The Difference Between a Domain and a WebsiteHosting
Posted on: June 30, 2020
When you're just starting your new venture into creating websites, it can be confusing. You have a lot of new terminology to explore and you're getting bombarded with a wide array of new tools to build your website. It can certainly be overwhelming.
One concept that can really confuse new web designers is what the difference is between a website and a domain. It can seem like they mean the same thing, and makes it difficult to set up your new website.
These are somewhat two hard things to compare. The term "Website" can almost have a more broader meaning, while a "Domain" refers to one specific part of a website. To fully understand what's going on here, we'll need to take a step back to see how the internet works between all these moving parts.
Starting to grasp how the internet and websites work when you're new to all this is somewhat daunting. But websites really aren't complicated once you can understand how a website is set up.
To get your website up and running on the internet, you'll need two things: A Hosting Account and a Domain Name.
If you are creating a new website, you are going to need somewhere to store your website. This is a safe place for you to put all your website's files and information so that your visitors can view them. A host has servers that are basically mini computers that are constantly running to keep your website files up and viewable.
Your hosting company will assign your website to one of their servers, each of which has their own unique IP address.
Every website is actually hosted at an IP address. An IP address is a 10 digit combination of numbers. This is a random number that is assigned to your server from your host.
The IP number is kind of like your street address: It's a way for people to find you. But it would be pretty annoying if every website was only accessible by typing in a ten digit combination.
Instead we can just match an IP address to a domain. This simply means "Dear browser, when people want to find Facebook.com, this is the server where that's hosted." It's a much easier way to connect everybody to the websites they're trying to find.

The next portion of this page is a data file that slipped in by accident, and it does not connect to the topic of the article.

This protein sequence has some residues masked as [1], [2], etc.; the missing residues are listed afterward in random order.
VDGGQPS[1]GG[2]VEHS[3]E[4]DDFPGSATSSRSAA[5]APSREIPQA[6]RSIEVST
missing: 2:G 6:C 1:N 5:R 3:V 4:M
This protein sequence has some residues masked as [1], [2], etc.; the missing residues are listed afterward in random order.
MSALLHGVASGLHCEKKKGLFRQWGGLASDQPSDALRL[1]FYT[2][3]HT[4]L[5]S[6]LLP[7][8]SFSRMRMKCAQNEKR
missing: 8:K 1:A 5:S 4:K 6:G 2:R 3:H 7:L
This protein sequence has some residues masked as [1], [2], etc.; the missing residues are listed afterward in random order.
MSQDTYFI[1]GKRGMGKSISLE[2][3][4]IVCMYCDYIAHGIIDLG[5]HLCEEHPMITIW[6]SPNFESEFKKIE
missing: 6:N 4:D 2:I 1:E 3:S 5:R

When the browser sees the domain name you want to visit, it searches for the correct IP address, finds the server with that IP address, it looks for the code or files of the website, then displays the website to you (the user).
A domain name is really just a very nice way of remembering where the website is being hosted. The internet would be a much more complicated place if it was only run by IP addresses.
A "Website" is a fairly broad term. In this instance, we are referring to the page that displays to you when you use your browser (Safari, Chrome, Firefox, etc).
A website consists of a bunch of files that contain the code of the website. These files need to exist somewhere, and that's why you always hear about a website being hosted somewhere. The website host is the place that keeps all these files stored for you so people can view them.
People view these files by typing in your domain name, then your website files are displayed to the user by your host.
Yes they are different, but they are connected in a way that make them part of the grander scheme of the internet. One cannot really exist without the other. If you have a website, you're going to have a domain. And if you have a domain, you need to have some sort of website for people to view.
They work together to bring us the websites we all know and love today.
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